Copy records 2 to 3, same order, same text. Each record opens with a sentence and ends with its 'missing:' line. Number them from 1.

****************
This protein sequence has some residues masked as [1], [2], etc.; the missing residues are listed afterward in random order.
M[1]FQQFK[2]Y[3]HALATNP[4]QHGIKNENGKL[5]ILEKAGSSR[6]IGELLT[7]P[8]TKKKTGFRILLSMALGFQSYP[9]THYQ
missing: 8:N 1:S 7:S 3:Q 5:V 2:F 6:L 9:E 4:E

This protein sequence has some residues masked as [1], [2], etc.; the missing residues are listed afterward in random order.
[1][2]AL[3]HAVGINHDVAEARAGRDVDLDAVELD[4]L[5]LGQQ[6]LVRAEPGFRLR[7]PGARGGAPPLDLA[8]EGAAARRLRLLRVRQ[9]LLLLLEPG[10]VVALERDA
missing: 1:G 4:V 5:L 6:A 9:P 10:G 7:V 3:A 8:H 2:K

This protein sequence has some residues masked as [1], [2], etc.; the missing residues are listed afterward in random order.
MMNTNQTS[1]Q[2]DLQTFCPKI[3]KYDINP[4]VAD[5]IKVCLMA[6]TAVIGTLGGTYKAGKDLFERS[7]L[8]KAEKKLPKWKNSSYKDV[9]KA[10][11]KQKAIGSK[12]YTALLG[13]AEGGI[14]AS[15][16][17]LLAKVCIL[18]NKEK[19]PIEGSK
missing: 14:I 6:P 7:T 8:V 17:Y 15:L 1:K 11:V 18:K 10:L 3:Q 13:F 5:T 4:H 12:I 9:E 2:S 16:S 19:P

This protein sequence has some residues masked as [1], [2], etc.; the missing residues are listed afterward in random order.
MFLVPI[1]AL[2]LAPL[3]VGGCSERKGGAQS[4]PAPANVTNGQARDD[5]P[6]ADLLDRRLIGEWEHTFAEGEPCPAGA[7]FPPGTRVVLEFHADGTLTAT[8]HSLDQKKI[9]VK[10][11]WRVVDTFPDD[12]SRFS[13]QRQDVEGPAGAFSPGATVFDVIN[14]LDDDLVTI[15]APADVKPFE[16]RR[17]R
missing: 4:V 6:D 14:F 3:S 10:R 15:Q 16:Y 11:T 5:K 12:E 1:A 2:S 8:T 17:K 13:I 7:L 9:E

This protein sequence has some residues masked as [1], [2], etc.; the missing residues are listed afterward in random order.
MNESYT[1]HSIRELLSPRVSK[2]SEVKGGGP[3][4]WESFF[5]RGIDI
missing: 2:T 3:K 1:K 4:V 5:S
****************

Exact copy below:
This protein sequence has some residues masked as [1], [2], etc.; the missing residues are listed afterward in random order.
[1][2]AL[3]HAVGINHDVAEARAGRDVDLDAVELD[4]L[5]LGQQ[6]LVRAEPGFRLR[7]PGARGGAPPLDLA[8]EGAAARRLRLLRVRQ[9]LLLLLEPG[10]VVALERDA
missing: 1:G 4:V 5:L 6:A 9:P 10:G 7:V 3:A 8:H 2:K

This protein sequence has some residues masked as [1], [2], etc.; the missing residues are listed afterward in random order.
MMNTNQTS[1]Q[2]DLQTFCPKI[3]KYDINP[4]VAD[5]IKVCLMA[6]TAVIGTLGGTYKAGKDLFERS[7]L[8]KAEKKLPKWKNSSYKDV[9]KA[10][11]KQKAIGSK[12]YTALLG[13]AEGGI[14]AS[15][16][17]LLAKVCIL[18]NKEK[19]PIEGSK
missing: 14:I 6:P 7:T 8:V 17:Y 15:L 1:K 11:V 18:K 10:L 3:Q 13:F 5:T 4:H 12:I 9:E 2:S 16:S 19:P